Russia accused of racial discrimination by Georgia at ICJ hearing
By Salome Modebadze
Monday, September 20The public hearings on the case of Georgia v. Russian Federation were concluded by the Hague-based International Court of Justice (ICJ) on September 17. The sides have summarized the argumentations for Georgia’s claims that Russia violated its obligations under the International Convention on the Elimination of All Forms of Racial Discrimination at the court. “The Hague court will make a particular judgment around the issue after the thorough investigation of the case the date of which will be announced in due course,” Tinatin Burjaliani, the First Deputy Minister of Justice told the media.
The Georgian suit, based on the United Nation’s Agreement on Human Rights, claims that Russia has been encouraging the Abkhazians and South Ossetians in terms of ethnic cleansing from the 1990s until 2008. Providing the sides with Russian arms and soldiers, the military intervention ended in terrible crimes against the Georgian peaceful population. Stressing that the judicial side of the case had been fully covered during the five days at the Court, Burjaliani said the Russian side had been trying hard to somehow prevent the ICJ from discussing the issue in future. “The first round of discussions has been a step forward for Georgia which means much for our country. It may take several months or years to fully study the case; there have been no particular deadlines defined as the court has to start studying the thousands of pages of arguments and objections provided by as before that,” she added.
The claims against the Russian Federation have been brought by Georgia. The Georgians insist that on August 12, 2008, Russia violated the International Convention by opening fire in the Georgian territories. But Russia claims that the ICJ has no jurisdiction to hear the case and requested the court to uphold Russia’s objections and to pronounce Georgia’s case against Russia as inadmissible. On a question to the Russian Foreign Minister Sergey Lavrov about the chances of Russia and Georgia in the Court in The Hague, the Minister suggested that the Court has yet to decide whether or not this issue is under its jurisdiction.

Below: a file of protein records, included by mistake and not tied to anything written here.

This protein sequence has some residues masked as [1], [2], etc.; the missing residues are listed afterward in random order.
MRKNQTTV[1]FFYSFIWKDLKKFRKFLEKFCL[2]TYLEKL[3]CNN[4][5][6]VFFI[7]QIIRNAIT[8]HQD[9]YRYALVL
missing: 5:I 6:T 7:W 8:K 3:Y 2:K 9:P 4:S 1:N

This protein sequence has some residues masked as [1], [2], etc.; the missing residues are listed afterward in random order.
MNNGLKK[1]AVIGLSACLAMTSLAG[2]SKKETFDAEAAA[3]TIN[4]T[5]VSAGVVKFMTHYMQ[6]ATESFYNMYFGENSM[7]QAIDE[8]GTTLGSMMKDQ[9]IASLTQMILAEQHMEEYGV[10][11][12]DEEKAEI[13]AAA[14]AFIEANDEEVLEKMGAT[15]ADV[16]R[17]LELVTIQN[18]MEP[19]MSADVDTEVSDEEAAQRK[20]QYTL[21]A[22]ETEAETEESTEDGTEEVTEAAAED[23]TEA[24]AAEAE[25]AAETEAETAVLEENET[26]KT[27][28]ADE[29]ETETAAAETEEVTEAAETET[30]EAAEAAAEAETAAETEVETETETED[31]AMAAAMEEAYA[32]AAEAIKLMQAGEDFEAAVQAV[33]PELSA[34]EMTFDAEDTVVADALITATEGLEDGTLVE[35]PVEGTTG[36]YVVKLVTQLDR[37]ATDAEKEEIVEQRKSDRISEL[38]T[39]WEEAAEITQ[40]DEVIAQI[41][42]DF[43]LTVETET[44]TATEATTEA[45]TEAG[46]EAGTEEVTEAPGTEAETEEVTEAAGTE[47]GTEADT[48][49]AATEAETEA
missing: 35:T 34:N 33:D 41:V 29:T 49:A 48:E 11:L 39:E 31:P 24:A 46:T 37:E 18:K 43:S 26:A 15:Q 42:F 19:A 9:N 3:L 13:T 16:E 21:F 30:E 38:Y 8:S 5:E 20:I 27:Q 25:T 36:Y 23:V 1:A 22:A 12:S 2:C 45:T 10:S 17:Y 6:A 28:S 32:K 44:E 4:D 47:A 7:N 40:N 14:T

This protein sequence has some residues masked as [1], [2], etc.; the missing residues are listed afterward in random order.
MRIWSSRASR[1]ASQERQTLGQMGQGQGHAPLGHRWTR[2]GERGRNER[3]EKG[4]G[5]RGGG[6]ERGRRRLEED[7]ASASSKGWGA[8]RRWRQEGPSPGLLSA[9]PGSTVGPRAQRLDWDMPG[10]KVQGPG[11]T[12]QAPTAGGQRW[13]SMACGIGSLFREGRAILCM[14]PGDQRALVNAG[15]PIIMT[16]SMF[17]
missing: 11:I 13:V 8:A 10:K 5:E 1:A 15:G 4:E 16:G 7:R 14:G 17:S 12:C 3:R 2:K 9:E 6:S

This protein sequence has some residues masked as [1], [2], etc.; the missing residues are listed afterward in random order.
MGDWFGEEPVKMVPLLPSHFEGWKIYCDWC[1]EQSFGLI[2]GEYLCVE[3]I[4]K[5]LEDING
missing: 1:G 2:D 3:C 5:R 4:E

“This whole thing is political, not an attempt to achieve a judicial result. We hold that Georgia has somewhat artificially raised the issue, not least because it accuses Russia of violating since the early 90s the Convention on the Elimination of Racial Discrimination. But until recently, Georgia had not filed such a lawsuit with any courts. On the night of August 7 to 8, 2008, Georgia also did not make accusations against us regarding any violation of the Convention on the Elimination of Racial Discrimination. It applied to the Court only after Mr. Saakashvili’s gamble had failed,” Lavrov said, hoping that if the lawyers in the International Court of Justice are impartial, they will come to an unequivocal conclusion.
The sides presented their oral arguments before the court during the two rounds of public hearings held between September 13 and September 17. If the court decides in favor of Georgia and rules that it has jurisdiction, the ICJ will hold separate hearings later on the merits of the complaint.
Commenting on the issue, the analyst Zurab Abashidze found it difficult to give particular forecasts about the final judgment of the ICJ. “The specialists working on the case have the detailed information about the case. It will be quite difficult even for an analyst to forecast the process. However, the war is definitely a violation of all the international norms and rights and the Russian side knows that quite well. So it is by all means under the ICJ’s jurisdiction to make a precise judgment,” Abashidze stated.